People who experience identity fusion with the online gaming community tend to have heightened levels of antisocial personality traits and hostile attitudes, according to new research published in Frontiers in Communication.
Identity fusion is a psychological concept that refers to the merging of one’s personal identity with that of a group. This can lead to a range of behaviors, from feeling strongly defensive of the group’s reputation to being willing to make sacrifices for it. Identity fusion has been studied in relation to a wide variety of groups, from sports teams to religions, and it is thought to play an important role in group cohesion and loyalty.
Previous research has indicated that online video gaming communities might be particularly conducive to identity fusion. The authors of the new research were interested in whether this identity fusion could help explain extremism among a subset of gamers.
“In 2019, I read in a report put out by the Anti-Defamation League that 1 in 4 game players reported being exposed to white supremacist ideology while within a digital gaming space,” said Rachel Kowert, the research director at Take This and corresponding author of the new research. “That number seemed so incredibly high!”
“Seeing such a high number literally stopped me in my tracks – I was really shocked to see the number be so high. That set me on a new trajectory within my own research to uncover why this kind of behavior was so found to be prevalent within games.”
The researchers used Amazon’s Mechanical Turk (Mturk) platform to recruit two samples of American video gamers, which included 598 participants in total. The gamers completed a variety of validated psychological assessments, along with a measure of identity fusion with gaming culture.
Fusion with gaming culture was positively associated with the willingness to fight for gaming culture. In other words, people who agreed with statements such as “I make gaming culture strong” were more likely to also agree with statements such as “I would fight someone insulting or making fun of gaming culture.”
Fusion with gaming culture was also associated with heightened narcissism, psychopathy, hostile sexism, extrinsic racism, and recent aggressive behaviors. This was true even after controlling for most played game genre, years playing games, weekly play time, gender, right-wing identity, and white nationalist identity.
The researchers also uncovered some moderating variables. In particular, heightened loneliness and insecure attachment styles strengthened the association between fusion with gaming culture and the willingness to fight for gaming culture.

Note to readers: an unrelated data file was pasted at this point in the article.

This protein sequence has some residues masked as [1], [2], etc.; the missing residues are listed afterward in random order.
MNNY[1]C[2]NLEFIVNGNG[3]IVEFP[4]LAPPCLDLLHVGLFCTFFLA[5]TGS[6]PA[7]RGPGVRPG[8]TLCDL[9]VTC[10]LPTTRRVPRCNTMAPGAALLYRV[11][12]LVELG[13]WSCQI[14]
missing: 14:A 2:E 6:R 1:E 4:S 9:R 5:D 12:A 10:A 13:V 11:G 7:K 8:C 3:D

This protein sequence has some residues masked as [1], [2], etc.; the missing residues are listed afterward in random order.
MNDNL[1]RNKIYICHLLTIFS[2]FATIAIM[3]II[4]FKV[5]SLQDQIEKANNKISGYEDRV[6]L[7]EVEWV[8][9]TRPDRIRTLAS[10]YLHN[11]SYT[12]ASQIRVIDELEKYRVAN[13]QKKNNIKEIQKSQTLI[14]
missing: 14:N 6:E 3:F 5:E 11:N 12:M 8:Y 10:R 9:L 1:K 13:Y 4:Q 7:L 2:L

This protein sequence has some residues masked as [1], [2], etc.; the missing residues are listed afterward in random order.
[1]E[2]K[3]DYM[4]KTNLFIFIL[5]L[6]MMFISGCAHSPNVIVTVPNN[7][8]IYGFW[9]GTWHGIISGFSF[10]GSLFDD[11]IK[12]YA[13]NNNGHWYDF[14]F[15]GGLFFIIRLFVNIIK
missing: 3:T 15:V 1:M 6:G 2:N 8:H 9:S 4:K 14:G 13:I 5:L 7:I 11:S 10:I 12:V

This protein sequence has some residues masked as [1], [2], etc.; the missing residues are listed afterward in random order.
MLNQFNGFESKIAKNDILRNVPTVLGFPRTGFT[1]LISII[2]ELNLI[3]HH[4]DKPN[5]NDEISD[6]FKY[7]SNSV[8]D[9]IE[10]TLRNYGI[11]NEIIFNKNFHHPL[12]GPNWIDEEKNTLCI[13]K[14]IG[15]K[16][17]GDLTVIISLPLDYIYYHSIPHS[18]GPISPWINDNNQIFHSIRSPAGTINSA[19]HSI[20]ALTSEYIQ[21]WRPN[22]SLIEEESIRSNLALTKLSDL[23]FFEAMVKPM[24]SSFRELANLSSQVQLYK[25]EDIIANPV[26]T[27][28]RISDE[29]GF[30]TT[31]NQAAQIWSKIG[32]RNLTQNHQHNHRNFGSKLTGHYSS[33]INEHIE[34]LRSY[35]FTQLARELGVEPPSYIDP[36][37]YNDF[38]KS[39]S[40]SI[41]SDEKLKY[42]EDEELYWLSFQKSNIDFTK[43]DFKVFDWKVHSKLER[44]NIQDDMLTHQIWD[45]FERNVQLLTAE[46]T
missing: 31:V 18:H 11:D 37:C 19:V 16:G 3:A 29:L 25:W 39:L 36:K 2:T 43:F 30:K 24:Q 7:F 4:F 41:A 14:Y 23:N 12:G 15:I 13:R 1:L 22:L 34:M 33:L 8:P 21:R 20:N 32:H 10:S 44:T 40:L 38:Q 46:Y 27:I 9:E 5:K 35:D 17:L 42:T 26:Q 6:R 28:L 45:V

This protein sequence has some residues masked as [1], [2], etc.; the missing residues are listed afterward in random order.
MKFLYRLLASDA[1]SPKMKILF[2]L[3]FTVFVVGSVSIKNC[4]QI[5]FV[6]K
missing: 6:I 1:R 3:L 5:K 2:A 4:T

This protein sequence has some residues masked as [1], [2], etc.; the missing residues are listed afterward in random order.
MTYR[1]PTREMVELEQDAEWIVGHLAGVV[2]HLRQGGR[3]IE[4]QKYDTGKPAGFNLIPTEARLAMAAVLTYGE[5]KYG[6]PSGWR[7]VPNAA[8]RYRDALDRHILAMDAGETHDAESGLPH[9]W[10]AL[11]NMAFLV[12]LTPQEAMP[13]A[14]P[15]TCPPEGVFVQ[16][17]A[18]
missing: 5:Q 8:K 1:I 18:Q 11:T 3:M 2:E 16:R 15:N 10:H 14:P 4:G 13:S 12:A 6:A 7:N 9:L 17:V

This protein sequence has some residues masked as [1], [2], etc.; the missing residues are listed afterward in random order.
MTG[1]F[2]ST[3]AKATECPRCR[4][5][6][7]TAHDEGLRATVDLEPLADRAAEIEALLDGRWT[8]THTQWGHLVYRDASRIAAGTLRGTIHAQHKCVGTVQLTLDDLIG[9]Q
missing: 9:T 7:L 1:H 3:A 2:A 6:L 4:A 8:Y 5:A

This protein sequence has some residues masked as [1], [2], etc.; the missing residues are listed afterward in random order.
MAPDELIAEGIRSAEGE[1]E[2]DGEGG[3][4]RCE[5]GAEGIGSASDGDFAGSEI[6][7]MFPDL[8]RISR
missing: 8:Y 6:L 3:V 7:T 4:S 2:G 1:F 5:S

The findings provide evidence that “identification with so-called ‘toxic gamer cultures’ is a vulnerability that can be uniquely leveraged by extremists for radicalization and recruitment,” Kowert told PsyPost. “This is not to say that all people who play games will be radicalized. Rather, the social culture of digital games are uniquely vulnerable to this kind of behavior.”
The results provide insight into gamers in general. But the researchers were interested in whether the link between identity fusion and extremism would be especially strong in certain gaming communities. For their third study, they recruited a sample of 315 participants who play Call of Duty and 330 participants who play Minecraft. While Call of Duty is known for its highly competitive nature, Minecraft is considered a more easygoing gaming experience.
Kowert and her colleagues found that the links between fusion with gaming culture and antisocial tendencies were stronger among Call of Duty players compared to Minecraft players.
“I was surprised to find such a stark difference between Call of Duty and Minecraft players once identity fusion was taken into consideration,” she told PsyPost. “While I had long hypothesized that the social environment was a more significant influence on behavior, this work provides the first steps in empirically demonstrating that when it comes to anti-social (e.g., racism, sexism, etc.) outcomes.”
One caveat to note is the correlational nature of the findings. It is possible that fusion with gaming culture leads to heightened levels of narcissism, psychopathy, sexism, and other traits. But it is also possible that the relationship runs in the opposite direction.
“There are a lot of questions to still be addressed,” Kowert said. “For instance, we discuss the differences between Call of Duty and Minecraft players in relation to the different levels of social toxicity of their respective communities alone. However, it is possible that game mechanics (competitive versus cooperative) and game content (visually realistic, first person shooter with political undertones verses visually unrealistic, sandbox game) have some impact. We are planning on digging deeper into these differences in future work.”
“It is important to understand that digital games are wonderful places that have more positive things than negative things to offer across the board,” Kowert added. “However, I think it is important that we have conversations about the negative societal repercussions we are seeing come from these spaces because if we do not start having the conversations about how games are being leveraged in negative ways we will never have the opportunity to start conversations about solutions.”
The study, “Not just a game: Identity fusion and extremism in gaming cultures“, was authored by Rachel Kowert, Alexi Martel, and William B. Swann.